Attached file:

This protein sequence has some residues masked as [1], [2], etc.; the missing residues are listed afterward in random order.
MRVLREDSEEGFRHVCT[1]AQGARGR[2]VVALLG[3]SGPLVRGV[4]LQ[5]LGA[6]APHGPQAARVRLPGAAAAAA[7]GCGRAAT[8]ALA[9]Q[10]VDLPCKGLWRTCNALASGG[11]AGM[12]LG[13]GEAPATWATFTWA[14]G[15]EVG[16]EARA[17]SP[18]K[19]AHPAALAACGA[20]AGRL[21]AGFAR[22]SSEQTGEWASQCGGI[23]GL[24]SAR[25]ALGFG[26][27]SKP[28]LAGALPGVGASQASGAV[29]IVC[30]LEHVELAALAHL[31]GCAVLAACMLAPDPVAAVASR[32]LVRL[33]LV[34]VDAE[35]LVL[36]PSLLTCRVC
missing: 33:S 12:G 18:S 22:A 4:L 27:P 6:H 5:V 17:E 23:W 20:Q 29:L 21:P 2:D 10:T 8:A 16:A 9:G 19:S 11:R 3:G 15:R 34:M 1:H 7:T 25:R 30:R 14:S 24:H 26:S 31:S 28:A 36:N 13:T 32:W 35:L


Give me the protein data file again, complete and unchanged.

This protein sequence has some residues masked as [1], [2], etc.; the missing residues are listed afterward in random order.
MRVLREDSEEGFRHVCT[1]AQGARGR[2]VVALLG[3]SGPLVRGV[4]LQ[5]LGA[6]APHGPQAARVRLPGAAAAAA[7]GCGRAAT[8]ALA[9]Q[10]VDLPCKGLWRTCNALASGG[11]AGM[12]LG[13]GEAPATWATFTWA[14]G[15]EVG[16]EARA[17]SP[18]K[19]AHPAALAACGA[20]AGRL[21]AGFAR[22]SSEQTGEWASQCGGI[23]GL[24]SAR[25]ALGFG[26][27]SKP[28]LAGALPGVGASQASGAV[29]IVC[30]LEHVELAALAHL[31]GCAVLAACMLAPDPVAAVASR[32]LVRL[33]LV[34]VDAE[35]LVL[36]PSLLTCRVC
missing: 33:S 12:G 18:S 22:A 4:L 27:P 6:H 5:V 17:E 23:W 20:Q 29:L 21:P 2:D 10:T 8:A 16:A 9:G 19:S 11:R 3:G 15:R 34:M 1:H 7:T 25:R 30:R 14:S 24:H 26:S 31:S 28:A 36:N 13:T 32:W 35:L